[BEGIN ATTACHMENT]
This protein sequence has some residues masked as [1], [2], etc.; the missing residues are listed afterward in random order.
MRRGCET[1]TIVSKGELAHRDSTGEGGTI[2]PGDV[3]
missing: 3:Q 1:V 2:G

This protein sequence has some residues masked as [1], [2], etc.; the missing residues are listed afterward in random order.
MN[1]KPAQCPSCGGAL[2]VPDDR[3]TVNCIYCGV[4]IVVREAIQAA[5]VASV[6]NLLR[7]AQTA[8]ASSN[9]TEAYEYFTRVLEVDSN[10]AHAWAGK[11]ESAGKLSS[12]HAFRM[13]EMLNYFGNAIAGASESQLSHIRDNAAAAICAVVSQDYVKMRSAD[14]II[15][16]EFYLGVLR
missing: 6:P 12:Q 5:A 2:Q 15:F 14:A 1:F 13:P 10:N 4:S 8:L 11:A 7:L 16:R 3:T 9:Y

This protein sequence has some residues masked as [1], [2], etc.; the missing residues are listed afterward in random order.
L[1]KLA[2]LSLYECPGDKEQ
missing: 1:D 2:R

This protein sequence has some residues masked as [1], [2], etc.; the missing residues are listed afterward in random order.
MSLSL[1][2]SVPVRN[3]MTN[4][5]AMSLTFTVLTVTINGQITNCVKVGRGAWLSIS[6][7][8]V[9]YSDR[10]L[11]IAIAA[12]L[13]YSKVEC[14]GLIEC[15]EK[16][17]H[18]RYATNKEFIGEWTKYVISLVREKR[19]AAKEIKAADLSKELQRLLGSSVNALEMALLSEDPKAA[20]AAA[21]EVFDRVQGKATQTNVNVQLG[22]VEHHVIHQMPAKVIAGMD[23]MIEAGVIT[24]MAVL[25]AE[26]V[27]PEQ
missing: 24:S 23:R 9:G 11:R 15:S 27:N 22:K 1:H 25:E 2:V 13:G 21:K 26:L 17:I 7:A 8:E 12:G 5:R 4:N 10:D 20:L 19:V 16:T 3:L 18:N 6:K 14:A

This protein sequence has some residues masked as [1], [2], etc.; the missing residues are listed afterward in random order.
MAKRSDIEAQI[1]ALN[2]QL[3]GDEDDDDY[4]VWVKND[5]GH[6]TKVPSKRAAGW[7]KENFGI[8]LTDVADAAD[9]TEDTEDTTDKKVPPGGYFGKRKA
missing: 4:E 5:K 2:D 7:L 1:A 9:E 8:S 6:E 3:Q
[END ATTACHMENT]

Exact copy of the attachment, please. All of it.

This protein sequence has some residues masked as [1], [2], etc.; the missing residues are listed afterward in random order.
MRRGCET[1]TIVSKGELAHRDSTGEGGTI[2]PGDV[3]
missing: 3:Q 1:V 2:G

This protein sequence has some residues masked as [1], [2], etc.; the missing residues are listed afterward in random order.
MN[1]KPAQCPSCGGAL[2]VPDDR[3]TVNCIYCGV[4]IVVREAIQAA[5]VASV[6]NLLR[7]AQTA[8]ASSN[9]TEAYEYFTRVLEVDSN[10]AHAWAGK[11]ESAGKLSS[12]HAFRM[13]EMLNYFGNAIAGASESQLSHIRDNAAAAICAVVSQDYVKMRSAD[14]II[15][16]EFYLGVLR
missing: 6:P 12:Q 5:A 2:Q 15:F 14:A 1:F 13:P 10:N 4:S 8:L 11:A 7:L 16:R 3:T 9:Y

This protein sequence has some residues masked as [1], [2], etc.; the missing residues are listed afterward in random order.
L[1]KLA[2]LSLYECPGDKEQ
missing: 1:D 2:R

This protein sequence has some residues masked as [1], [2], etc.; the missing residues are listed afterward in random order.
MSLSL[1][2]SVPVRN[3]MTN[4][5]AMSLTFTVLTVTINGQITNCVKVGRGAWLSIS[6][7][8]V[9]YSDR[10]L[11]IAIAA[12]L[13]YSKVEC[14]GLIEC[15]EK[16][17]H[18]RYATNKEFIGEWTKYVISLVREKR[19]AAKEIKAADLSKELQRLLGSSVNALEMALLSEDPKAA[20]AAA[21]EVFDRVQGKATQTNVNVQLG[22]VEHHVIHQMPAKVIAGMD[23]MIEAGVIT[24]MAVL[25]AE[26]V[27]PEQ
missing: 24:S 23:R 9:G 11:R 15:S 27:N 22:K 1:H 25:E 2:V 13:G 21:K 26:L 17:I 7:A 8:E 12:G 5:R 4:N 10:D 20:L 19:V 16:T 3:L 18:N 6:K 14:A

This protein sequence has some residues masked as [1], [2], etc.; the missing residues are listed afterward in random order.
MAKRSDIEAQI[1]ALN[2]QL[3]GDEDDDDY[4]VWVKND[5]GH[6]TKVPSKRAAGW[7]KENFGI[8]LTDVADAAD[9]TEDTEDTTDKKVPPGGYFGKRKA
missing: 4:E 5:K 2:D 7:L 1:A 9:E 8:S 6:E 3:Q